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|Title:||Women's Voices in Arabic, French, and English Salons: Literary Impacts|
|Author(s):||Al-Abbasi, Thoraya AbdulWahab|
|Doctoral Committee Chair(s):||Jost, Francois|
|Department / Program:||Comparative and World Literature|
|Discipline:||Comparative and World Literature|
|Degree Granting Institution:||University of Illinois at Urbana-Champaign|
|Abstract:||This study presents the voices of women in classical Arabic literature and the literature of eighteenth century France and England. It compares women as writers and sponsors of salons during two different periods of world history.
In these periods, women enjoyed the same kind of recognition and fame as men. They also possessed a considerable degree of social and literary freedom. Their homes were centers of intellectual and literary activities, frequented by the best poets of the day. In the eighteenth century, French and English women found the hostessing of salons to be a valuable way to make their mark on their intellectual world.
The output of these remarkable women was of different natures. In Arabia, women did not have to struggle to obtain their rights; they were bestowed on them by the law of Islam. Poetry was the most significant form of Arabic literature. Arab women writers composed poetry to express their emotions to lovers or relatives. In France and England, because of frequent societal prejudice against women as writers, many found the epistolary genre convenient for expressing their thoughts. Unlike their Arab counterparts, French and English women writers often filled their letters with criticisms of their societies. Through literature, they attempted to establish their legitimate rights in social, political, economic, and literary areas.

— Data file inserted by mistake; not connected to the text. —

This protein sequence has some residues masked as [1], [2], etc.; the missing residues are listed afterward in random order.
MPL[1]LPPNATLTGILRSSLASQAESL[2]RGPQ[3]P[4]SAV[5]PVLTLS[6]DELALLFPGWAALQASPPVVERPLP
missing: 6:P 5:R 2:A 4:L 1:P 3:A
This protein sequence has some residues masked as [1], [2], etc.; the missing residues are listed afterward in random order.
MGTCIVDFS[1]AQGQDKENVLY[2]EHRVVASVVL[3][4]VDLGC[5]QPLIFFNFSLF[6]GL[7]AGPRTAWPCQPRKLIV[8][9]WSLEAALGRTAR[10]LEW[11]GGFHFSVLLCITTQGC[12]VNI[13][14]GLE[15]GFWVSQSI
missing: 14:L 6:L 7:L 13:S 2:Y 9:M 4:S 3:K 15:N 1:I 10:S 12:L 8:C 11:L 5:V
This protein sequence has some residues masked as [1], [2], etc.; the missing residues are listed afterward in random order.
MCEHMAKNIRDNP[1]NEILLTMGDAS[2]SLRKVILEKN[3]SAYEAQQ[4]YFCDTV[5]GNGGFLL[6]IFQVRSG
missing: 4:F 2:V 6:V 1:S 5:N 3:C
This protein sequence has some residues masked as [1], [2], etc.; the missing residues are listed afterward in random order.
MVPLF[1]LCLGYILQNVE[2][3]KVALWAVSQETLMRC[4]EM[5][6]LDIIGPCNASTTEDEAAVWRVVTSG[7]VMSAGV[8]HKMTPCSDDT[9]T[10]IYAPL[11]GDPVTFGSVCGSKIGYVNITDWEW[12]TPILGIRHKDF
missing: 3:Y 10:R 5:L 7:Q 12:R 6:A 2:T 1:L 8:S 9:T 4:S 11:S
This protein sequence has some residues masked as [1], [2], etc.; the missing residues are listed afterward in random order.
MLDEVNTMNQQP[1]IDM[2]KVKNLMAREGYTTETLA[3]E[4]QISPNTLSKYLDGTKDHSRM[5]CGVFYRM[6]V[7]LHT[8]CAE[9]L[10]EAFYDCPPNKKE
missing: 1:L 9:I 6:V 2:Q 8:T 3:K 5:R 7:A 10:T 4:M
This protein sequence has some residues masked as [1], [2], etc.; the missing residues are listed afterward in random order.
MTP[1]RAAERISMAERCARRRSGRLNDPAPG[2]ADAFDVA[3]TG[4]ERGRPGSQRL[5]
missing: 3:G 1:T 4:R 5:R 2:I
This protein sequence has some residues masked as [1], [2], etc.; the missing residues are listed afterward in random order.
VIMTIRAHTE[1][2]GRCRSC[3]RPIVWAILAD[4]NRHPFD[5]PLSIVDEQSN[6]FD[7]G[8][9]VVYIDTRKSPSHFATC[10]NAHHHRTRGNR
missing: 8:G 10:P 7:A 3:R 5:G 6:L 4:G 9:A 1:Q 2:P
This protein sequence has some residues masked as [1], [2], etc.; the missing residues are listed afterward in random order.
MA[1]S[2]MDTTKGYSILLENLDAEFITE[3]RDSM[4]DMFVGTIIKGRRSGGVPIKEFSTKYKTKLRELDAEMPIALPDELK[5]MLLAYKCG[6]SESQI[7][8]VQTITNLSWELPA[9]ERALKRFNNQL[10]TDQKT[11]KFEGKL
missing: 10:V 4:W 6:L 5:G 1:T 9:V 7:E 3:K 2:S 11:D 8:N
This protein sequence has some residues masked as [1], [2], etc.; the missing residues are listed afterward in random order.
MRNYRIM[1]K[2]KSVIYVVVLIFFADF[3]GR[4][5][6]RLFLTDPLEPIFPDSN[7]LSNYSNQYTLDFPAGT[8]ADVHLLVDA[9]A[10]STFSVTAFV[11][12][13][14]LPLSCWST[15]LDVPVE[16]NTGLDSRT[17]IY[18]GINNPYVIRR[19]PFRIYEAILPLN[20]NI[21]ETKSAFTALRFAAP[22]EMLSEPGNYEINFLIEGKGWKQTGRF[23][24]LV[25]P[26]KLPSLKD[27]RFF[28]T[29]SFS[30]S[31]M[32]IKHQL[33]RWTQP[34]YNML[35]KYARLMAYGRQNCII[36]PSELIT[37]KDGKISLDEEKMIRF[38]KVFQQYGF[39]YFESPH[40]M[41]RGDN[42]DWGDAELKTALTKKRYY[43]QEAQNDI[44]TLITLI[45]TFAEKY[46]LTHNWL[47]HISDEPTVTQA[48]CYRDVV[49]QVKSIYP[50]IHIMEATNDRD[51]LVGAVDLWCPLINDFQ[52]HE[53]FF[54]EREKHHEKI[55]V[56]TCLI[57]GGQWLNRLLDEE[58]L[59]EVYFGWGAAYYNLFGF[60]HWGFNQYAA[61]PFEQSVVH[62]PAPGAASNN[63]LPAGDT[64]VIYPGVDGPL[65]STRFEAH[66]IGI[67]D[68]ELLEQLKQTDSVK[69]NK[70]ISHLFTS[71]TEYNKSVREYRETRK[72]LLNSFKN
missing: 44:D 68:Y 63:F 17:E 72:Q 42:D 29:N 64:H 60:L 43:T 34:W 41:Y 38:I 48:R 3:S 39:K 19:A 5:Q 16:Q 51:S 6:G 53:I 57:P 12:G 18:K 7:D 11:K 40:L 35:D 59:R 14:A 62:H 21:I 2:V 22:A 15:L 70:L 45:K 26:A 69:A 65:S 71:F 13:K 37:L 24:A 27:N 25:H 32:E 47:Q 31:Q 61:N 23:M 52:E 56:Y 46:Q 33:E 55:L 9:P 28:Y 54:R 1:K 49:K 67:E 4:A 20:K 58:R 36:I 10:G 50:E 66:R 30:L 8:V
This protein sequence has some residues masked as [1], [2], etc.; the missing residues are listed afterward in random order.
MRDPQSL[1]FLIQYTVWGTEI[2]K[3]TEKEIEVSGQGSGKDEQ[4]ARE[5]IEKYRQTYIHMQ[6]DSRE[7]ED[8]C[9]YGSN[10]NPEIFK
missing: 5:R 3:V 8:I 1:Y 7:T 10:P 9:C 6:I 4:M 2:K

In all three societies the salons played an important role in women's literary output. Arab women turned their verses into an intellectual and literary exercise. Written poetry, for them, was an extension of the poetic conversations of their salons. In France and England, the conversations tended to the literary and philosophical. Even the fictional letters written by the hostesses reflected the nature of the salon conversations. They used the form perfectly to serve their purpose, demanding changes in society. One must be impressed by the zeal and genius shown by women in all these societies not only in terms of conducting their circles, but also in terms of their talent in conversing in a literate and intellectual way with men of high culture. (Abstract shortened with permission of author.)
Thesis (Ph.D.)--University of Illinois at Urbana-Champaign, 1988.
|Date Available in IDEALS:||2014-12-16|
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Dissertations and Theses - Comparative and World Literature
Graduate Dissertations and Theses at Illinois
Graduate Theses and Dissertations at Illinois